Nizwa, Oman, spring of 2015. I was circling the university car park looking for a space. The car park was packed. This wouldn’t have been unusual at 8 in the morning, but this was 4 in the afternoon. I wondered if there was some ceremony or conference going that I didn’t know about. The bewildered foreigner once again.
When I eventually stepped into my department’s offices, the Omani admin workers were all gathered in one room speaking excitedly in Arabic about something. One woman in the group appeared to be crying. I saw one of my Jordanian colleagues in the hall and asked what was going on. Full of ennui, she rolled her eyes and explained that on television the previous night Sultan Qaboos spoke to his nation from Germany to say that his cancer treatment went well and that he would be home soon. This broadcast created such a stir that people stayed at work the next day just to talk about it.
In the days that followed, Omani flags went up all over campus and throughout the small town on Nizwa. Large companies and banks hung posters and displays welcoming the Sultan back home. The great man’s image appearing gigantic showed him seated in full traditional clothes, an Omani boomerang-looking sword, the khanjar, his beard more white than grey.
It’s hard to imagine in our cynical times a country where its leader is genuinely adored and worshipped and where political satire is non-existent. Sultan Qaboos was rightly admired for taking his country from illiteracy and poor health to public education and modern hospitals, from dirt roads to highways. Above all else, while neighbouring countries have had to deal with wars and terrorist attacks, Oman has remained at peace.
These decades of peace have been in part circumstantial. Oman doesn’t have the abundance of gas and oil that its neighbours have and hasn’t been fought over or exploited by foreign interests. The country has also stayed out of the fray by the simple fact that it practices Ibadi Islam and is neither Sunni nor Shiite. In Western newspapers, Oman often appears on colourful maps as grey. Taking advantage of this neutral greyness, Sultan Qaboos often played the part of arbiter and intermediary in the region.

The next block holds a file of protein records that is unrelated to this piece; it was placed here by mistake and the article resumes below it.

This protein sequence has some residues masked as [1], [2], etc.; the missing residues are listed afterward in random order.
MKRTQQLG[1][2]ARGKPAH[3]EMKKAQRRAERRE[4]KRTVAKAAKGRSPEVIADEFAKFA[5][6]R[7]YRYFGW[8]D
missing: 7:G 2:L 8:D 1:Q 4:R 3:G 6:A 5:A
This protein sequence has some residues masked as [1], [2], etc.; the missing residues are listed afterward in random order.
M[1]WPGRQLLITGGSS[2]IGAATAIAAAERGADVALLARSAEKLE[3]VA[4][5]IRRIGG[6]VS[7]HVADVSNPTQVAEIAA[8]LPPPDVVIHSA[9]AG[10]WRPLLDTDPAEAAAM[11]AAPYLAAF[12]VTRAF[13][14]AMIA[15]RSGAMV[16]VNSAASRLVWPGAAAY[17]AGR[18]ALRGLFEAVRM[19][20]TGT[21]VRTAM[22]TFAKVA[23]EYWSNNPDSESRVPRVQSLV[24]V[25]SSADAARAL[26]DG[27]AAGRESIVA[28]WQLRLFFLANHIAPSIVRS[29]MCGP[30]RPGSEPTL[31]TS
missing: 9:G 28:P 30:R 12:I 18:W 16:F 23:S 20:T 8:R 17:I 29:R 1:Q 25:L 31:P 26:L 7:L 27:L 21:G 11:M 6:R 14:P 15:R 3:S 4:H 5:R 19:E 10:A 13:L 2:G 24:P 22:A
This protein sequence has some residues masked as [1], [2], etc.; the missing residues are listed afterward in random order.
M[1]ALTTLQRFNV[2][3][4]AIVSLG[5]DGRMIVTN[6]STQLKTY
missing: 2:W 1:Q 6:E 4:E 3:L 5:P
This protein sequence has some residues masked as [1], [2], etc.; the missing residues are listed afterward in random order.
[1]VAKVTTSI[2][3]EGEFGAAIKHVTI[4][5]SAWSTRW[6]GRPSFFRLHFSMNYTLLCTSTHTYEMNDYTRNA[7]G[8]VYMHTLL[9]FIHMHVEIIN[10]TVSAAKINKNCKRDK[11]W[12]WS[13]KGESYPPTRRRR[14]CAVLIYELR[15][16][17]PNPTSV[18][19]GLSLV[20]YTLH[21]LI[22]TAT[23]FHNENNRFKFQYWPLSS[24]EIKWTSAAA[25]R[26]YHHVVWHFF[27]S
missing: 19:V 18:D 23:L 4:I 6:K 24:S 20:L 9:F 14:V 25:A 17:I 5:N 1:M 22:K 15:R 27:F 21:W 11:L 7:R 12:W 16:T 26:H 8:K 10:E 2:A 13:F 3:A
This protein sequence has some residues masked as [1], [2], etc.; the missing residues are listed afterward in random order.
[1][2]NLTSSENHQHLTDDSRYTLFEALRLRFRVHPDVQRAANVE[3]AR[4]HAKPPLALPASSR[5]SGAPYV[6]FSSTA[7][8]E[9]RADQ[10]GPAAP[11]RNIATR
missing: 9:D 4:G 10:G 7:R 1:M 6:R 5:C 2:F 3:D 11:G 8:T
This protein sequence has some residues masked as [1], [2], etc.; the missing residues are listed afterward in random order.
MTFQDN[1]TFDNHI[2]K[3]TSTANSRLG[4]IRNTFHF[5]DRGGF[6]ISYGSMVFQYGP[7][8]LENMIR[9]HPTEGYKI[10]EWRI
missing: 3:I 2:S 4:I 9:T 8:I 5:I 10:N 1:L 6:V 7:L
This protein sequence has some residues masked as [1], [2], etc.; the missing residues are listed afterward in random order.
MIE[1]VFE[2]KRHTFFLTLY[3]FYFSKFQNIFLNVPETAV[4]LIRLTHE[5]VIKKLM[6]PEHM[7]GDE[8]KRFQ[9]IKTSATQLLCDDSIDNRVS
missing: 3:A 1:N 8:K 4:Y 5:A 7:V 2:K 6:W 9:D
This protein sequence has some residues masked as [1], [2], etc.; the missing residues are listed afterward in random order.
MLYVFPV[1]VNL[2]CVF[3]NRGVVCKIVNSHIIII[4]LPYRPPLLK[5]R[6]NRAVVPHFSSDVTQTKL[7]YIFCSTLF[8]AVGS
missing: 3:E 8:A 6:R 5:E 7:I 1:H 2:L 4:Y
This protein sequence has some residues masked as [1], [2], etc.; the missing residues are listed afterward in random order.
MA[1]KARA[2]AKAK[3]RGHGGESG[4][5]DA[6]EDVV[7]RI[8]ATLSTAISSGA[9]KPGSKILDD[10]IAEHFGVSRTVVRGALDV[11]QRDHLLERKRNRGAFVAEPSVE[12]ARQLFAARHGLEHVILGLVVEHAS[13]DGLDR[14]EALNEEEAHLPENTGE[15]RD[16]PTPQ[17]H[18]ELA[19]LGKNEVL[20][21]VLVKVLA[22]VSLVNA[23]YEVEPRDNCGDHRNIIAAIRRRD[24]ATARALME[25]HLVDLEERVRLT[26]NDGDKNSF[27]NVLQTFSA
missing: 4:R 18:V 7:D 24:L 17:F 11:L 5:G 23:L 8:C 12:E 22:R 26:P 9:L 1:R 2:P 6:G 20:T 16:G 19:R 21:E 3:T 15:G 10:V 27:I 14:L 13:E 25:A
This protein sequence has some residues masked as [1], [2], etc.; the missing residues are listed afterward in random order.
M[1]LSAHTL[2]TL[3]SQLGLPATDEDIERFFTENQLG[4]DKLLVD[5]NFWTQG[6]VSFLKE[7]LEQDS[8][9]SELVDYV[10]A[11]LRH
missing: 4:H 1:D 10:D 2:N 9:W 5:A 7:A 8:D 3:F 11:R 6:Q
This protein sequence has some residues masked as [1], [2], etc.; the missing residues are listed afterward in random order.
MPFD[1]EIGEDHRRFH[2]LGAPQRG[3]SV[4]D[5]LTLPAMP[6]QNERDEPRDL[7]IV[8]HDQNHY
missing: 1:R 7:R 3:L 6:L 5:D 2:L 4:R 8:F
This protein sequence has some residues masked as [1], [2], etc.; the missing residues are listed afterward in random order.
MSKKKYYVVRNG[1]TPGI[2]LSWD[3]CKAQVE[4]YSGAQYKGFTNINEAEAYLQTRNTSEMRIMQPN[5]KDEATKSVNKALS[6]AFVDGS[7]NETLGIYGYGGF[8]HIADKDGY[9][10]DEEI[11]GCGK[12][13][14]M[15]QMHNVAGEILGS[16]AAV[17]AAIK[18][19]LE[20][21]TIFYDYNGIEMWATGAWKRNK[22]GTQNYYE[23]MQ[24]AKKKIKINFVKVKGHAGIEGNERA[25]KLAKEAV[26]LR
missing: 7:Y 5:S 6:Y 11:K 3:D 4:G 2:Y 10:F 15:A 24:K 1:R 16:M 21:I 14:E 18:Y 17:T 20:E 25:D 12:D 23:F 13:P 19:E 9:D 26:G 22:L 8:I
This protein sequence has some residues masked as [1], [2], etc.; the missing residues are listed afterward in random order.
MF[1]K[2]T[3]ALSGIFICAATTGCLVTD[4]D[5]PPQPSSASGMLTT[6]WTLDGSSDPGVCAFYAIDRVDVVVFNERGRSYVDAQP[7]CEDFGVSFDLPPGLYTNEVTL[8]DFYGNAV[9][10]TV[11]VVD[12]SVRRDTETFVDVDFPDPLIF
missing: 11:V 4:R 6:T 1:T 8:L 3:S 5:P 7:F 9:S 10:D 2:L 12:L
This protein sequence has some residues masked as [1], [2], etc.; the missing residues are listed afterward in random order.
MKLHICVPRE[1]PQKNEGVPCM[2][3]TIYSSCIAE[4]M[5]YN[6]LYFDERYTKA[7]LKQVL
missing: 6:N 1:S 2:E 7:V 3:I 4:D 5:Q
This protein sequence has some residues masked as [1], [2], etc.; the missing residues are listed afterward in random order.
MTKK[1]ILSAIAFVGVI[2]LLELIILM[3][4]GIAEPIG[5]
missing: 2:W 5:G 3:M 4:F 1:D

What Sultan Qaboos brought to his beloved country which cannot be denied him is the country’s reputation of holding to many of its traditions and at the same time being one of the most socially progressive societies in the Middle East. Oman has modernised, but even its capital Muscat does not have the commercial glitz found in Dubai, only a few hours’ drive away. Where I lived in the town of Nizwa, every Saturday morning the goat market is held and people from neighbouring villages come to barter and bid in ways their ancestors did centuries ago. But this is not a backward country by any means. Not only do the local women drive cars, they also hold public office and managerial positions. It still is a male-dominated culture and many of the laws and customs are discriminatory, but they’ve made huge advances under the paternal gaze of Sultan Qaboos.
Just over a week ago, this ‘father of the nation,’ who has been in charge for nearly 50 years, died peacefully at the age of 79.
When I departed Oman over four years ago now, I typed these thoughts into my journal: ‘It’s good I’m leaving now. I don’t wish to be in Oman when the much-loved Sultan passes away, leaving behind a country not only in mourning, but more worryingly, a country vulnerable to radical conservative takeover and upheaval.’
The people of Oman are in my thoughts today.